County Councilman C. Vernon Gray, an east Columbia Democrat, said the rejection "sends the wrong message" and helps confirm a perception that the Columbia Council is a "closed body."

A task force would lend "inclusiveness," Mr. Gray said.

Ms. Ruther, the Columbia activist, said she, too, was surprised by that decision. "Why they have to hold on to this thing so jealously, I don't know," she said.

In rejecting the independent commission, Columbia Council members said it is their job to decide whether Columbia's governance needs changing.

But members say they are open to suggestions and are arranging a work session with Columbians for Howard County, the anti-incorporation group that has recommended changes ranging from cable television coverage of meetings to the CA's taking a role in crime prevention.

"I think people ought to bring these ideas to us all the time, and we ought to consider them on an ongoing basis," said David W. Berson, Columbia Council vice chairman.

Optimism voiced

Fran Wishnick, co-founder of Columbians for Howard County and a former Columbia councilwoman, said she is optimistic that the Columbia Council will act on her group's recommendations, which also include forming another kind of independent commission to study and recommend changes in Columbia's operation.

She stressed that her group and the pro-incorporation activists of the Municipal League have different agendas. "We're not of the opinion that the entire Columbia Association is broken or that there are such significant problems that the entire organization needs an overhaul," she said.

Many groups have studied CA, created by Columbia's developer, the Rouse Co., in 1965 to provide the new town's services and facilities. But other than a transition of power on CA's board of directors from Rouse appointees to the elected Columbia Council in 1982, the system has changed little.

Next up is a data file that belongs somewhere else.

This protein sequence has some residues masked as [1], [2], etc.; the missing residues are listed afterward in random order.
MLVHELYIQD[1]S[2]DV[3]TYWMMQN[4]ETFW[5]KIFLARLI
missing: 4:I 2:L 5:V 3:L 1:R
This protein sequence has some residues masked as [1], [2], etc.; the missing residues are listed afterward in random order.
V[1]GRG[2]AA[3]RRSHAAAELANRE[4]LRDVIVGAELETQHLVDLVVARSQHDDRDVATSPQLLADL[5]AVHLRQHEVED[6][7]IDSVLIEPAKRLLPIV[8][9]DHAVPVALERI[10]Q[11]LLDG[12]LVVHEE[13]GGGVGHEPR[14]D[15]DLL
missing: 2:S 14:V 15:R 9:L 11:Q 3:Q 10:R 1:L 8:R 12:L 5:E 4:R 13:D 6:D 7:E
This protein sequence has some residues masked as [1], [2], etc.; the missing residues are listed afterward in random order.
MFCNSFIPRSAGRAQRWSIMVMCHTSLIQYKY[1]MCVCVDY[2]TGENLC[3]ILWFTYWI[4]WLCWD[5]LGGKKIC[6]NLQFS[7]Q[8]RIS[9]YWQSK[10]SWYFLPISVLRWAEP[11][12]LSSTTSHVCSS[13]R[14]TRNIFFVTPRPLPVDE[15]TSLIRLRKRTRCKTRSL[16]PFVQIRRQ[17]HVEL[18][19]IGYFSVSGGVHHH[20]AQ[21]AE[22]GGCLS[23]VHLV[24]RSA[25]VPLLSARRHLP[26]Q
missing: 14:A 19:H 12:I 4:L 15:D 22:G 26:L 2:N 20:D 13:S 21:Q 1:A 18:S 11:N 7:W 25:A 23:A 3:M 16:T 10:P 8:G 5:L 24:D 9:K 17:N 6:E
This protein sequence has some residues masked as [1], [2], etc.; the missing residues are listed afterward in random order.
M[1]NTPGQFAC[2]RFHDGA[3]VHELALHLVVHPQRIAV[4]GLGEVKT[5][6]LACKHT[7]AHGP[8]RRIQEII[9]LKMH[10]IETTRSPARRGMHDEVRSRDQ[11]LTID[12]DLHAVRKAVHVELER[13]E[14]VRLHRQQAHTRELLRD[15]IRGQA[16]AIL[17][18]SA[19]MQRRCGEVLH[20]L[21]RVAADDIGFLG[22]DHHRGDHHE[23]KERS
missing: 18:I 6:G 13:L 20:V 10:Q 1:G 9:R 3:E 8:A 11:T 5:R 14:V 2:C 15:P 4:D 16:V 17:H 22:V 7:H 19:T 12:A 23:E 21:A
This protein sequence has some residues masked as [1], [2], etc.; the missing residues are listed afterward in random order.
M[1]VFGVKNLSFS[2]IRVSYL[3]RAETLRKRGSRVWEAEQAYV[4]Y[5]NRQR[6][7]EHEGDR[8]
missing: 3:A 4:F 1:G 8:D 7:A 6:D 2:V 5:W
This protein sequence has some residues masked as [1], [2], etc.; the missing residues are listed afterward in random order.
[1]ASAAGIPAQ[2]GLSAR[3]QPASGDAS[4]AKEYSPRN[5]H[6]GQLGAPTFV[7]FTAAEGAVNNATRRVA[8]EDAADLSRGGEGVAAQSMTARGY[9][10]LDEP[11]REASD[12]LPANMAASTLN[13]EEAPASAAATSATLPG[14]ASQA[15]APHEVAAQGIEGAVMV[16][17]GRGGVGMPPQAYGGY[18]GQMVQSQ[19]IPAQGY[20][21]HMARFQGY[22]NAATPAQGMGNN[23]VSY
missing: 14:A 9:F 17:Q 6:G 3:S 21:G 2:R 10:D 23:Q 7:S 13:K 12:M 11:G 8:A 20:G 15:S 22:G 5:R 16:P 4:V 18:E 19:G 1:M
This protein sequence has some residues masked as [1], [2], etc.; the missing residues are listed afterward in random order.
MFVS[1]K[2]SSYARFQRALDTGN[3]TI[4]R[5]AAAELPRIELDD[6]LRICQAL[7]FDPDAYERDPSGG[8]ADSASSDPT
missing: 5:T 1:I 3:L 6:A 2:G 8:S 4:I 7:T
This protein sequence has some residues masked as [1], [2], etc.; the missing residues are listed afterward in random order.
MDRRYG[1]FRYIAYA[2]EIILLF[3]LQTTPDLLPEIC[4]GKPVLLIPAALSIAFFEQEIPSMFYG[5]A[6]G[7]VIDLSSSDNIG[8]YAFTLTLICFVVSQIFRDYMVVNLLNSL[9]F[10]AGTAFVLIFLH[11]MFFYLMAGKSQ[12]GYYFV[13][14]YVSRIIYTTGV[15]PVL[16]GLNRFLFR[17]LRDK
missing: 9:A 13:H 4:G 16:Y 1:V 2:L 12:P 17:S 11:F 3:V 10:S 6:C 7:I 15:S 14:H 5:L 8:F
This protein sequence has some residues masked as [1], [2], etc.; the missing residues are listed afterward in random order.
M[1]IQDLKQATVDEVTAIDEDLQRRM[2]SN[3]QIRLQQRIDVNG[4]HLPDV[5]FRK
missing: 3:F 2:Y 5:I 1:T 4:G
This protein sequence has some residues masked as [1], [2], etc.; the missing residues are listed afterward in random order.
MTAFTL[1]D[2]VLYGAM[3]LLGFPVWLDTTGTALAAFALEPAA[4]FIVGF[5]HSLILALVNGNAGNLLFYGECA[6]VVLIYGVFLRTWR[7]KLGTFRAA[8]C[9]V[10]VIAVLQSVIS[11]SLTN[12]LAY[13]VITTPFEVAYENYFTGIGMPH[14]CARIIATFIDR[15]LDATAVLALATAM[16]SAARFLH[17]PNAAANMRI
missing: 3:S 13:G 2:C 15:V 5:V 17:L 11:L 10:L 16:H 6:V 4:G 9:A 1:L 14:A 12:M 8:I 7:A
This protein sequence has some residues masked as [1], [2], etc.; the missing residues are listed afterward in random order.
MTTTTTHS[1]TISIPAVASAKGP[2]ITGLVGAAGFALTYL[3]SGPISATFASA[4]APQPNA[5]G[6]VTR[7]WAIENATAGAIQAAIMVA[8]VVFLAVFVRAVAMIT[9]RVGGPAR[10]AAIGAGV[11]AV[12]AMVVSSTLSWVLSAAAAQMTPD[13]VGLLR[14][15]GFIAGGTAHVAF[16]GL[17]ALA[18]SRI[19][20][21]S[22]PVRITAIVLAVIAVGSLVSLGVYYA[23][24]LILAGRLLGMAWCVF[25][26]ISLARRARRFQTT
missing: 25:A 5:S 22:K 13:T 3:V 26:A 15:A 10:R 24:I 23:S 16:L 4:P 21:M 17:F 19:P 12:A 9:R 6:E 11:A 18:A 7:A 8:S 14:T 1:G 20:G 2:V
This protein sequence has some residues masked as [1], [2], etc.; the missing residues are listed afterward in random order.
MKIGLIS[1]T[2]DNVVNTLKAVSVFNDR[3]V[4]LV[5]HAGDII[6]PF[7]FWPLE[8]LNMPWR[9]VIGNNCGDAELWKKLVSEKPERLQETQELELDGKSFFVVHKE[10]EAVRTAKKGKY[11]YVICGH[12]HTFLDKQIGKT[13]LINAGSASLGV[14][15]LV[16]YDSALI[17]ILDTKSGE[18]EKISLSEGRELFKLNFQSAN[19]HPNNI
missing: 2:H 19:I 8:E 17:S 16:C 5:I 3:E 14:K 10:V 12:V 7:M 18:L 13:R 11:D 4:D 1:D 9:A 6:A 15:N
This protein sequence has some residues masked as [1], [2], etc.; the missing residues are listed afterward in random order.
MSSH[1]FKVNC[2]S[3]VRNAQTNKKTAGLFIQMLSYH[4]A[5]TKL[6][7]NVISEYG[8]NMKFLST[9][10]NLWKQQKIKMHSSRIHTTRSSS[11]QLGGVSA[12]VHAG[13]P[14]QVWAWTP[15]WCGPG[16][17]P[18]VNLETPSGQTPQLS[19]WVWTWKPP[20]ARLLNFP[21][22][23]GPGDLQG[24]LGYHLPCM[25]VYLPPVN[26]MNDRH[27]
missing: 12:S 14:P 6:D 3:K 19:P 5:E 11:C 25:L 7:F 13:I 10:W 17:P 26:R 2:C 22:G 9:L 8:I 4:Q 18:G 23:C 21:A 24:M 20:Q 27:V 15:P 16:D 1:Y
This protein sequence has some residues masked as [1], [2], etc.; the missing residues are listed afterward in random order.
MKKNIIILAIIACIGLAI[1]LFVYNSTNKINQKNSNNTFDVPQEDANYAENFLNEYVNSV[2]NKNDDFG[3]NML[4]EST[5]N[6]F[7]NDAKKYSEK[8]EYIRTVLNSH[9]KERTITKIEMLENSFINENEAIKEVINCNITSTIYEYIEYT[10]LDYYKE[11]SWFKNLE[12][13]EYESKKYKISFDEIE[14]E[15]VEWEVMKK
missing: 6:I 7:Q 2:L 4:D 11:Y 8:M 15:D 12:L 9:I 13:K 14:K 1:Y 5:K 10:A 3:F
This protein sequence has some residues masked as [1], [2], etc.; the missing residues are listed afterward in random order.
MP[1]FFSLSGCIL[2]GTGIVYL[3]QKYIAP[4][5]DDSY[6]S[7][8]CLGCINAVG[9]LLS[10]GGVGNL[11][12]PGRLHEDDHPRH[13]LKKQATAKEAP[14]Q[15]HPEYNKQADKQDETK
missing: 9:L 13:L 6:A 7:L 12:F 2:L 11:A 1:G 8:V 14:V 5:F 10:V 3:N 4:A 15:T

And the issues raised over the decades of debate about CA's functioning are largely the same as those that have driven the Municipal League to seek the formation of a city:

* From 1971 to 1972, a Roles Study Committee evaluated residents' role in decision-making in the developer-controlled community. A committee report noted "declining interest and a feeling of powerlessness on the part of some residents."

In community meetings, residents cited "poor communication" and difficulty holding private institutions accountable, with concern centered on the new town's growing debt, the report says.

Residents also urged changing election rules to allow one vote per person rather than one vote per household, an objection that has recurred throughout Columbia's history.

* In 1975, the Columbia Council established the Committee on Alternate Financing, spurred by a national recession slowing Columbia's growth, CA's growing debt at high interest rates and dissatisfaction with Rouse.

The committee recommended incorporating Columbia as a special tax district to gain lower interest rates, making the annual assessment tax-deductible and establishing a public entity.

The report also said incorporation would diminish "inherent conflicts" within CA because of its mix of quasi-government, business, civic and homeowners association functions. A bill submitted to the state legislature in 1978 lacked support from the community and lawmakers and died in a legislative committee.

* In 1979, an offshoot of the alternate financing committee of the mid-1970s presented to the Columbia Council a city charter for Columbia. The council rejected the municipal option as the economy improved, and residents gradually assumed more control from Rouse.

* In 1992, the Columbia Forum, a group studying wide-ranging aspects of Columbia's future, recommended financing an independent commission to analyze governance alternatives, changing property-based voting rules, electing the Columbia Council chair citywide and providing the council an independent staff. Those goals have languished.

Tense meetings recalled

Mr. Schwartz, who chaired the forum's governance committee, recalls tense, antagonistic meetings with association representatives and "tremendous haggling" over recommendations and the report's wording.

CA officials "made no bones about the fact they were opposed any major modification of the CA role in Columbia's governance," Mr. Schwartz recalled. "So they have worked actively to really thwart the community effort to even put on the community agenda a vote for any type of change."

CA spokeswoman Pamela Mack counters that the organization hasn't been obstructionist.

"I would certainly agree we had different perspectives, and we certainly debated our points of view," she said.